Ghetto Celebrity: Searching for My Father in Me One dubious perk of growing up in the ghetto of small-town Sandusky, Ohio -- "the little, out-of-the-way hoods," Donnell Alexander explains in his blustery though… 2003-06-10 Nonfiction
Review

Ghetto Celebrity: Searching for My Father in Me (2003)

Details Release Date: Jun 10, 2003; Writer: Donnell Alexander; Genre: Nonfiction

One dubious perk of growing up in the ghetto of small-town Sandusky, Ohio -- ''the little, out-of-the-way hoods,'' Donnell Alexander explains in his blustery though occasionally moving bildungs-memoir, ''are actually, like, extra-ghetto'' -- is the chance to later land a lucrative gig as a glossy magazine's ''designated hipster.'' At least that's what Alexander concludes after ESPN The Magazine lures him away from L.A. Weekly to help sell urban cool to the white-suburban masses. Alexander's insights into corporate culture can seem oddly naive, and he gratingly portrays himself as the only guy with a clue (whether in the alternative press or at a major media conglomerate). Overall, he is more effective exploring his conflicted feelings about his background, his interracial marriage, and the legacy of his father, a small-time musician, heroin addict, pimp, and charismatic ''ghetto celebrity'' long before that became a marketable thing to be.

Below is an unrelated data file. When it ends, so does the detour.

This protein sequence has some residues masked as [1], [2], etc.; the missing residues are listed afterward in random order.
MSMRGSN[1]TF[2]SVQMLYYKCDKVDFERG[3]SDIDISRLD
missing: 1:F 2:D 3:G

Originally posted Jun 20, 2003 Published in issue #715 Jun 20, 2003 Order article reprints